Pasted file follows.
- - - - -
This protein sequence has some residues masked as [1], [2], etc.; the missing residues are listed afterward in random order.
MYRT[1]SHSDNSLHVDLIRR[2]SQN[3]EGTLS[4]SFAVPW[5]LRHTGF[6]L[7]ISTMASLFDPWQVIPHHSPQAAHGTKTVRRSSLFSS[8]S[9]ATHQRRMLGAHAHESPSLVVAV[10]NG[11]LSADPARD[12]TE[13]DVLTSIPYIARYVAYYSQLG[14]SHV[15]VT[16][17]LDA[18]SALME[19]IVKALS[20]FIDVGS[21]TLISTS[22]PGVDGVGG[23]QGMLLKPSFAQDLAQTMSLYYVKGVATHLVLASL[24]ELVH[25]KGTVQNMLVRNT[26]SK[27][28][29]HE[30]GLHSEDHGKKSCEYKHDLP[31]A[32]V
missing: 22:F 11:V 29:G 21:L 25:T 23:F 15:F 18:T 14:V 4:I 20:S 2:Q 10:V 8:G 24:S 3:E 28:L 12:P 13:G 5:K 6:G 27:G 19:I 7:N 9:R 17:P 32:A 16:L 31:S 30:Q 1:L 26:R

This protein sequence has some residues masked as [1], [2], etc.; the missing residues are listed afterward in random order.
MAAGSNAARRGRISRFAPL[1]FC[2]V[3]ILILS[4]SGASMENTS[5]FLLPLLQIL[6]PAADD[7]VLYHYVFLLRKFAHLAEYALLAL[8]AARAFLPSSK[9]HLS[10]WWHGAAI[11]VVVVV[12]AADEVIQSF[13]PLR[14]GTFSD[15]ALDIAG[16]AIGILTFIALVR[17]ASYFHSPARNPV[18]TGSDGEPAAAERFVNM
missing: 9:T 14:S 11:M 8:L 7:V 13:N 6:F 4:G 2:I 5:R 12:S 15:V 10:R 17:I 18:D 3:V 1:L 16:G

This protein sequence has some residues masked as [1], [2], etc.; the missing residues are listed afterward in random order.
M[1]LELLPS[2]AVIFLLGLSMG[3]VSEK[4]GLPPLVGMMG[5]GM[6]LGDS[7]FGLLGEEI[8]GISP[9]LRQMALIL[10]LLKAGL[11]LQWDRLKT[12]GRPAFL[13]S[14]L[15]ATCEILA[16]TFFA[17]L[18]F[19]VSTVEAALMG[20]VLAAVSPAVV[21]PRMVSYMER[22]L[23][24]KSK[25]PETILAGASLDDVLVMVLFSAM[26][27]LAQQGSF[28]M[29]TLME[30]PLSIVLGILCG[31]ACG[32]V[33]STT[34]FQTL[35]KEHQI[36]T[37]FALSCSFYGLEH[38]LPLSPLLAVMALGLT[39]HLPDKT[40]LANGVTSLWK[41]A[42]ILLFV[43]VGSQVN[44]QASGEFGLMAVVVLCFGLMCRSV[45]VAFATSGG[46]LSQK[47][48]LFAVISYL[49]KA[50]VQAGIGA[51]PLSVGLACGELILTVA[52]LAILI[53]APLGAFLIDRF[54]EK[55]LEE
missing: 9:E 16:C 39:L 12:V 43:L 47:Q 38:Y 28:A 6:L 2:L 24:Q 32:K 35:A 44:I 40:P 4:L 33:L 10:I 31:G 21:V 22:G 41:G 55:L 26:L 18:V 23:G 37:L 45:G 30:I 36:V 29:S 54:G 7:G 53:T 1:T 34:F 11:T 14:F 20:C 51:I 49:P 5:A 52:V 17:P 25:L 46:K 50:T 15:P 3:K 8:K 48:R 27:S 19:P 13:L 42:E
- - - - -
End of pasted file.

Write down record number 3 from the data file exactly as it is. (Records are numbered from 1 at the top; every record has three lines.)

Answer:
This protein sequence has some residues masked as [1], [2], etc.; the missing residues are listed afterward in random order.
M[1]LELLPS[2]AVIFLLGLSMG[3]VSEK[4]GLPPLVGMMG[5]GM[6]LGDS[7]FGLLGEEI[8]GISP[9]LRQMALIL[10]LLKAGL[11]LQWDRLKT[12]GRPAFL[13]S[14]L[15]ATCEILA[16]TFFA[17]L[18]F[19]VSTVEAALMG[20]VLAAVSPAVV[21]PRMVSYMER[22]L[23][24]KSK[25]PETILAGASLDDVLVMVLFSAM[26][27]LAQQGSF[28]M[29]TLME[30]PLSIVLGILCG[31]ACG[32]V[33]STT[34]FQTL[35]KEHQI[36]T[37]FALSCSFYGLEH[38]LPLSPLLAVMALGLT[39]HLPDKT[40]LANGVTSLWK[41]A[42]ILLFV[43]VGSQVN[44]QASGEFGLMAVVVLCFGLMCRSV[45]VAFATSGG[46]LSQK[47][48]LFAVISYL[49]KA[50]VQAGIGA[51]PLSVGLACGELILTVA[52]LAILI[53]APLGAFLIDRF[54]EK[55]LEE
missing: 9:E 16:C 39:L 12:V 43:L 47:Q 38:Y 28:A 6:L 2:L 24:Q 32:K 35:A 44:I 40:P 4:L 33:L 10:I 31:G 21:V 22:G 41:G 55:L 26:L 18:V 23:G 37:L 45:G 30:I 36:V 29:S 54:G 7:G 53:T 1:T 34:F 11:T 14:F 20:C 51:I 49:P 5:A 52:V 17:P 25:L 46:K 50:T 15:P 3:K 8:K 48:R 27:S 19:P 13:L 42:E